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Childe Rowand

And when they had waited and waited a good long time, Childe Rowland, the youngest of Burd Ellen's brothers, wished to go, and went to his mother, the good queen, to ask her to let him go. But she would not at first, for he was the last of her children she now had, and if he was lost, all would be lost. But he begged, and he begged, till at last the good queen let him go, and gave him his father's good brand that never struck in vain. And as she girt it round his waist, she said the spell that would give it victory.

So Childe Rowland said good-bye to the good queen, his mother, and went to the cave of the Warlock Merlin. "Once more, and but once more," he said to the Warlock, "tell how man or mother's son may rescue Burd Ellen and her brothers twain."

"Well, my son," said the Warlock Merlin, "there are but two things, simple they may seem, but hard they are to do. One thing to do, and one thing not to do. And the thing to do is this: after you have entered the land of Fairy, whoever speaks to you, till you meet the Burd Ellen, you must out with your father's brand and off with their head. And what you've not to do is this: bite no bit, and drink no drop, however hungry or thirsty you be; drink a drop, or bite a bit, while in Elfland you be and never will you see Middle Earth again."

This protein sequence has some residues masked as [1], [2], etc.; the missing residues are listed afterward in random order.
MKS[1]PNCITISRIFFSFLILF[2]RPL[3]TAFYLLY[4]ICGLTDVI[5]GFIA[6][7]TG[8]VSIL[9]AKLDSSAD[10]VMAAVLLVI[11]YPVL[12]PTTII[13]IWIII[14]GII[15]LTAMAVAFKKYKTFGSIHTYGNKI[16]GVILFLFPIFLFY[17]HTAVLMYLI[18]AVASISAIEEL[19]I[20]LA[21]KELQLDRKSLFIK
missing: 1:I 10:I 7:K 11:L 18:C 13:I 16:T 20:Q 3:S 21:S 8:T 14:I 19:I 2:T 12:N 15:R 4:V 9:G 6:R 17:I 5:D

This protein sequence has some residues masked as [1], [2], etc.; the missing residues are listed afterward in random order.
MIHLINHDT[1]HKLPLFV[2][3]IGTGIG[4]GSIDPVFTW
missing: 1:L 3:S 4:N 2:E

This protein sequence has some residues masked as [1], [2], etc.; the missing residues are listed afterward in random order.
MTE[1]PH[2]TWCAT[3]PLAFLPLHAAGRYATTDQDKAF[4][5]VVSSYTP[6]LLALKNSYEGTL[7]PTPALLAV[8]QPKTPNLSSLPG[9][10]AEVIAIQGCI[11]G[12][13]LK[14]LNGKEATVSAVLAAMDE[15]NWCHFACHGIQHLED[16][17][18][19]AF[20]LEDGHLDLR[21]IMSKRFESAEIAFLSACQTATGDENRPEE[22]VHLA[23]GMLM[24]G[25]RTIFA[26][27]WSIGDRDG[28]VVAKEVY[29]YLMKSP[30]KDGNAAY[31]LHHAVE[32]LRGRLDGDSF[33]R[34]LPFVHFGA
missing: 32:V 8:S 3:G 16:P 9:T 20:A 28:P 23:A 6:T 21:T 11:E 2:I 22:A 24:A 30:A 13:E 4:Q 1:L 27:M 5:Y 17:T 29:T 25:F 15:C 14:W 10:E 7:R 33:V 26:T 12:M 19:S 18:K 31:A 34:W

So Childe Rowland said the two things over and over again, till he knew them by heart, and he thanked the Warlock Merlin and went on his way. And he went along, and along, and along, and still further along, till he came to the horse-herd of the King of Elfland feeding his horses. These he knew by their fiery eyes, and knew that he was at last in the land of Fairy. "Canst thou tell me," said Childe Rowland to the horse-herd, "where the King of Elfland's Dark Tower is?" "I cannot tell thee," said the horse-herd, "but go on a little further and thou wilt come to the cow-herd, and he, maybe, can tell thee."

Then, without a word more, Childe Rowland drew the good brand that never struck in vain, and off went the horse-herd's head, and Childe Rowland went on further, till he came to the cow-herd, and asked him the same question.

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